Intent-aware control in kinematically redundant systems: Towards collaborative wearable robots
M Khoramshahi, G Morel, N Jarrassé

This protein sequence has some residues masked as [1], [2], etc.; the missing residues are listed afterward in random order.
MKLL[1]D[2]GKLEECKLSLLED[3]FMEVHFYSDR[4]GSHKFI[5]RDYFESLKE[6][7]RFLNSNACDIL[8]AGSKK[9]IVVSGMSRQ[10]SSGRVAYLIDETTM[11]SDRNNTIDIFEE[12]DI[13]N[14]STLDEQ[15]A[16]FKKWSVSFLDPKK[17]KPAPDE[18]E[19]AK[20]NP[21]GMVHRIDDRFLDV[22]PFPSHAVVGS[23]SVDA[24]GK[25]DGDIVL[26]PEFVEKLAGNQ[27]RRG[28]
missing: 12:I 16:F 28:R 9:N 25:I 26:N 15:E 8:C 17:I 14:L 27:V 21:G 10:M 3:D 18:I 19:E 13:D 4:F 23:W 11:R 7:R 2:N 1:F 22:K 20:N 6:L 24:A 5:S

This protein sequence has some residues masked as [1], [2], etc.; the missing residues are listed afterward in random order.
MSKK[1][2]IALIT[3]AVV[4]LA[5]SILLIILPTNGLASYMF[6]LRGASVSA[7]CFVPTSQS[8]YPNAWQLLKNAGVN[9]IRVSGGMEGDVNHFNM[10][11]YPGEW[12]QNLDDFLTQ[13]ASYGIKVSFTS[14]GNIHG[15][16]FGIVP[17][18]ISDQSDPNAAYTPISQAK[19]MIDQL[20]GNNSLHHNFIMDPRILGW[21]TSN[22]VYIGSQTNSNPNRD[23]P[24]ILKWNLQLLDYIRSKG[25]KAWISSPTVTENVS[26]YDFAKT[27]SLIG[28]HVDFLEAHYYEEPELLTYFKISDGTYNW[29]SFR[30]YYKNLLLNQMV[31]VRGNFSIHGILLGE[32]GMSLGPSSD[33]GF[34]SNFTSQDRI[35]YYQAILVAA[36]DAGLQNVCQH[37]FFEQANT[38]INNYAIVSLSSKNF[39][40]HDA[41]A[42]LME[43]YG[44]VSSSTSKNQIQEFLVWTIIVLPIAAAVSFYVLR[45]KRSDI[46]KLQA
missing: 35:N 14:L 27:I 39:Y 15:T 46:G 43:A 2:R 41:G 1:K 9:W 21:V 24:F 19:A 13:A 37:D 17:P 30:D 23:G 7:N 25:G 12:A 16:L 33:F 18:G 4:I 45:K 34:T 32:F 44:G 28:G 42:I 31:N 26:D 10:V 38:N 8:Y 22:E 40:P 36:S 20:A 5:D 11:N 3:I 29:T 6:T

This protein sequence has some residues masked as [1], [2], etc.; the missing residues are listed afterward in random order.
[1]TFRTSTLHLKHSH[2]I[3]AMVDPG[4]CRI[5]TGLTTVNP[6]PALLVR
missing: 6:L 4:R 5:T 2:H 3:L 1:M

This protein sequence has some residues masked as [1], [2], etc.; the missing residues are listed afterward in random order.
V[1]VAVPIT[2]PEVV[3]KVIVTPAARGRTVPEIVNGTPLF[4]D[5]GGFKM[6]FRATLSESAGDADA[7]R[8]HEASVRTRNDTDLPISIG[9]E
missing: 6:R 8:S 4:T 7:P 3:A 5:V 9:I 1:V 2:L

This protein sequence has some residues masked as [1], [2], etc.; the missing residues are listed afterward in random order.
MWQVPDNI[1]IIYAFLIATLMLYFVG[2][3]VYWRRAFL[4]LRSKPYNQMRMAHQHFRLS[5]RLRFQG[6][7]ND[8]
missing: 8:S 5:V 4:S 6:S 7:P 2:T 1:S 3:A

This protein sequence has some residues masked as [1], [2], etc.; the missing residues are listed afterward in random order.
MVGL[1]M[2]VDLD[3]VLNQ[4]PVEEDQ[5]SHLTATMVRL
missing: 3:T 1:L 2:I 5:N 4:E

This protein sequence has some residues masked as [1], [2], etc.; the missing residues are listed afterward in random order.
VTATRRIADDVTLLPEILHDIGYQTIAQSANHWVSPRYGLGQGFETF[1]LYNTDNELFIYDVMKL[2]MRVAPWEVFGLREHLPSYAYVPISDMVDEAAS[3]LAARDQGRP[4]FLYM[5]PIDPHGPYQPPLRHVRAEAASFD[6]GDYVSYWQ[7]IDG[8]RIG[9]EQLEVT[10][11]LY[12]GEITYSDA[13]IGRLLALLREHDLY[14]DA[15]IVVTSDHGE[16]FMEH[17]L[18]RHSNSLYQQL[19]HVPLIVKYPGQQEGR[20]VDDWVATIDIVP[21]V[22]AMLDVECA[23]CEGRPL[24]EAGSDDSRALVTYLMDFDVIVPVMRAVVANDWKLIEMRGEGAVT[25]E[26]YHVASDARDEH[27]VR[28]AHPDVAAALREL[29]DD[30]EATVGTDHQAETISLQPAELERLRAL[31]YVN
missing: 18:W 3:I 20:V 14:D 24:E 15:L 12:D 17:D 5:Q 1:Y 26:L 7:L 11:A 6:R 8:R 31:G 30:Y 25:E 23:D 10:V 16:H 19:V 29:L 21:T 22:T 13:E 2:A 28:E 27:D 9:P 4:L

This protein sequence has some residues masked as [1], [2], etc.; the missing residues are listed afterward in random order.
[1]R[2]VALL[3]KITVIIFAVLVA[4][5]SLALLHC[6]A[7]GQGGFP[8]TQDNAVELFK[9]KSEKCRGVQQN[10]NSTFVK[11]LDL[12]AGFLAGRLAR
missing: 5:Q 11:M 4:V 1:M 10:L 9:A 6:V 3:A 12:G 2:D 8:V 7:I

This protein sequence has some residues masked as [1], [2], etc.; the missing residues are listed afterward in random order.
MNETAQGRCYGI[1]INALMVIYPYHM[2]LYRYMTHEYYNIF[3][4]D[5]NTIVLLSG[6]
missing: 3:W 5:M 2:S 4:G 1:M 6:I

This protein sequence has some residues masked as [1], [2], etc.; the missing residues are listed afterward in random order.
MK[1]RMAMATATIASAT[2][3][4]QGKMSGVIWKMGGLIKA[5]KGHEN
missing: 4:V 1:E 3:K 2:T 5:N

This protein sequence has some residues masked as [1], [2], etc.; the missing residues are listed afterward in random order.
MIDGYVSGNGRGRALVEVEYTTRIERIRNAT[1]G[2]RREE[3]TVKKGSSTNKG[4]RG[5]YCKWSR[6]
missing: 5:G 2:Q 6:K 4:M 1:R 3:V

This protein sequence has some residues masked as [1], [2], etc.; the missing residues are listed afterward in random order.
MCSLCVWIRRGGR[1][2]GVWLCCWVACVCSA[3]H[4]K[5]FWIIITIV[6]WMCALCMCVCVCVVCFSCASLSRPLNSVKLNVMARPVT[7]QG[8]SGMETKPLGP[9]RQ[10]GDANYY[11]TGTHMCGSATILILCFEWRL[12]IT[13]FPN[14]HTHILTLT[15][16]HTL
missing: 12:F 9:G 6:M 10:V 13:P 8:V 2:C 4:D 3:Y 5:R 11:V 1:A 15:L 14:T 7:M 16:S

Many human-robot collaboration scenarios can be seen as a redundant leader-follower setup where the human (i.e., the leader) can potentially perform the task without the assistance of the robot (i.e., the follower). Thus, the goal of the collaboration, beside stable execution of the task, is to reduce the human cost; e.g., ergonomic, or cognitive cost. Such system redundancies (where the same task be achieved in different manner) can also be exploited as a communication channel for the human to convey his/her intention to the robot; since it is essential for the overall performance (both execution and assistance) that the follower recognizes the intended task in an online fashion. Having an estimation for the intended task, the robot can assist the human by reducing the human cost over the task null-space; i.e., the null-space which arises from the overall system redundancies with respect to the intended task. With the prospective of supernumerary and prosthetic robots, in this work, we primarily focus on serial manipulation in which the proximal/distal part of the kinematic chain is controlled by the leader/follower respectively. By exploiting kinematic redundancies for intention-recognition and costminimization, our proposed control strategy (for the follower) ensures assistance under stable execution of the task. Our results (simulations and preliminary experimentation) show the efficacy of our method in providing a seamless robotic assistance (i.e., improving human posture) toward human intended tasks (i.e., reaching motions) for wearable robotics.